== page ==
You can’t force Google to show a specific URL as a sitelink in the SERPs
Sitelinks are additional results that are sometimes shown below a search result in Google.
John clarified that there are no meta tags or structured data that would force or recommend a specific URL to appear as a sitelink in the SERPs. Google’s systems try to figure out what is related or relevant when looking at a web page. He recommended having a good website structure, clear internal links, and to include clear titles to support sitelinks. There is no guarantee that it will yield a sitelink in the search results, but it helps Google to figure out what content is related and to choose a site link based on that information.
Titles shown in SERPs are based on the page and not the user query
The titles shown in search results on Google are based on the page itself and not the search query. If you notice that the title displayed in the SERPs is being changed between older and newer versions of a page, it could be that an older version of the page has been used for indexing and processing. You can resubmit that page for reprocessing and once it’s processed, use a site:query to recheck the title. You could use this process to understand how Google is changing it and to help to fine-tune your pages (and even understand changes that may be needed for larger templates).
Use the ‘URL Removal Tool’ to quickly hide pages from Google SERPs
One attendee asked about how to remove thousands of unwanted pages that are still indexed following a malware attack. Due to the number of URLs affected, the attendee thought it wasn’t possible to use Google’s URL Removal Tool to manually remove each one after the attack was resolved.
John responded that the first thing to check is that these pages have actually been removed, as sometimes URLs can show as removed for the user but not for Google. This can be checked using the URL Inspection Tool within Search Console. Then he recommended two further approaches. First: make sure that the more visible pages to searchers are manually removed using the URL Removal Tool. This would involve removing pages shown when searching for your primary products or company name, so that those hacked pages are not visible to searchers. The tool doesn’t take these URLs out of Google’s index, but it does stop them from appearing in the search results. The remaining URLs could take another couple of months to be fully recrawled and removed. This can be fine if they are not likely to be found by searching, and you could check again in half a year. If you need them all removed faster, you could use the prefix setting with the URL removal tool. To do this, you would find common prefixes (such as a folder name, file name, or something in the beginning) and filter those out.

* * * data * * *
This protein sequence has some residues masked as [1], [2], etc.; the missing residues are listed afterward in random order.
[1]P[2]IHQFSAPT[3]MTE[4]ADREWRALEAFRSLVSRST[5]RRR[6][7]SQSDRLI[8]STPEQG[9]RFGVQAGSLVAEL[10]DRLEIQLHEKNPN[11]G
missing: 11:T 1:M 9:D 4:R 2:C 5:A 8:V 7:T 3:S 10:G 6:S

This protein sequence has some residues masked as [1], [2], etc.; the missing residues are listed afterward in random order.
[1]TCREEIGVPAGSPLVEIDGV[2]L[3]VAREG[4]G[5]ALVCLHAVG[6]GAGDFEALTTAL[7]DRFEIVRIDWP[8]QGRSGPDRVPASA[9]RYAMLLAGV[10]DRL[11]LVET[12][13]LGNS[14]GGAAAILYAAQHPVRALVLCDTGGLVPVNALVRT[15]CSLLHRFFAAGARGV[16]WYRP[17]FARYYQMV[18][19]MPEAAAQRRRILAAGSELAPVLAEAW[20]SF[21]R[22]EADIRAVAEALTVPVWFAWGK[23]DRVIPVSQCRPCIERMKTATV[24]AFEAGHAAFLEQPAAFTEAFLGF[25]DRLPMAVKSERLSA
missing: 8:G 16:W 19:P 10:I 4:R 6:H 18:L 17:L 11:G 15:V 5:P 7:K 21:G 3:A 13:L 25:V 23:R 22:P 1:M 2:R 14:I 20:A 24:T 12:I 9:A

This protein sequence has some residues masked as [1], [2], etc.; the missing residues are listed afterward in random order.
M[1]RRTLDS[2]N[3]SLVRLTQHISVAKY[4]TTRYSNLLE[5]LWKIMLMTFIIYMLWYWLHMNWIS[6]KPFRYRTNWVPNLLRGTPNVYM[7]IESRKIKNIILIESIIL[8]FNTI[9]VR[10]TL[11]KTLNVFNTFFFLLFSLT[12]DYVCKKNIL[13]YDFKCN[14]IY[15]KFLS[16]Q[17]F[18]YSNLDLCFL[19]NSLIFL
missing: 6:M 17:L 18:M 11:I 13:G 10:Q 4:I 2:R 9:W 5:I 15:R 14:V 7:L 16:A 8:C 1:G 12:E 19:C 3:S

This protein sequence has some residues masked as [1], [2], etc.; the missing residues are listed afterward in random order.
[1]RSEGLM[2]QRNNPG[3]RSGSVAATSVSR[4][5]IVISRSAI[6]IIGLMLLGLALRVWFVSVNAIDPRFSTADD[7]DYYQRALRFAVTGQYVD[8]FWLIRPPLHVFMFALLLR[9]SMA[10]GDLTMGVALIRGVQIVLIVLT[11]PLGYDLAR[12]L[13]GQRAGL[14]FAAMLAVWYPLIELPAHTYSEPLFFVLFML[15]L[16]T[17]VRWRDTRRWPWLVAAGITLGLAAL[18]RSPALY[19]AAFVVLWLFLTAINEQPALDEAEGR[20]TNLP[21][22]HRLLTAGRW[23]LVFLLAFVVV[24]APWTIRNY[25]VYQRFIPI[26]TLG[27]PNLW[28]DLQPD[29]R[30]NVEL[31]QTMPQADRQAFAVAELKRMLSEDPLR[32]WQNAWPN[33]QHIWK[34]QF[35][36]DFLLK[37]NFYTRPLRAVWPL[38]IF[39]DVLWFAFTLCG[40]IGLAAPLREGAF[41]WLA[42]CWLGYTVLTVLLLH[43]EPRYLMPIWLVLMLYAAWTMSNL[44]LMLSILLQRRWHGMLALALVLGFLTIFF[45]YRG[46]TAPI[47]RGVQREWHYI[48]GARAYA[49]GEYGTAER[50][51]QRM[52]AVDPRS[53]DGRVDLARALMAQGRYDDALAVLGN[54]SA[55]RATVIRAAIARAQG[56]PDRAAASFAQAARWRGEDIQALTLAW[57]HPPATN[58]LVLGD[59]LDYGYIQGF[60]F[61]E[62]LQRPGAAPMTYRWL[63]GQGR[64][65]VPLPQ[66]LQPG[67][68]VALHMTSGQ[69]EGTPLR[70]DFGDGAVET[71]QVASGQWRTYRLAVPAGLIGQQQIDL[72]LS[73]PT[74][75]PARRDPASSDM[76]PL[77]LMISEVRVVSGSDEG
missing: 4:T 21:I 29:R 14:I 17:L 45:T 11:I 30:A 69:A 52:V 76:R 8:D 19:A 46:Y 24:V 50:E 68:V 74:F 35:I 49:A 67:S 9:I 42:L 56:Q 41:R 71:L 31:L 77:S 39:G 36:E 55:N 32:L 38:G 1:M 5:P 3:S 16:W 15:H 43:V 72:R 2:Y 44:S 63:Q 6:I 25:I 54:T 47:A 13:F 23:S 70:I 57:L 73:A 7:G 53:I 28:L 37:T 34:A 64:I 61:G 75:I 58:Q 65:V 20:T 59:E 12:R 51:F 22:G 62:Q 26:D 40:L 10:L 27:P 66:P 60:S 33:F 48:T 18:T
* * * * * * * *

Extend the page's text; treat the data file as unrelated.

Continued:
Enhanced SERP content won’t show reviews from other sites
Enhanced search results (such as structured data included for SERP presentation) won’t appear if your reviews are being pulled from another site. This is true even if the relevant review schema is in place. Google treats reviews that have been aggregated from other sites slightly differently (it sees these essentially as testimonials, rather than reviews). So if the review didn’t appear on your site first, adding the relevant structured data is going to be a thankless task.
Continuous scrolling will initially only impact the top 40 search results in Google
Continuous scrolling in Google search results is being rolled out on mobile English-language results in the US. For now, it will work on the first four pages only (that is the top 40 results). Users will need to manually click a ‘load more’-style button in order to see URLs that rank in positions after page 4.
Continuous scrolling won’t change how impressions are counted in Google Search Console
Google’s new “continuous scroll” feature for its SERPs will continue to load results in sets of 10, so impressions in GSC will continue to be counted in the same way. For example, when a user scrolls down and organic results 11-20 load dynamically in the viewport, those pages will get an impression in the same way as if the user had clicked through to page 2.
If anything, site owners might see a slight increase in impressions as continuous scroll makes it easier for users to view more results, although this could in turn have a negative impact on CTR.
Web Stories on AMP still require textual content for ranking purposes
Despite being built on AMP, Web Stories are essentially normal web pages. They should therefore be linked internally in the same way as any other content. Text is also required on these pages for Google to be able to rank them accordingly.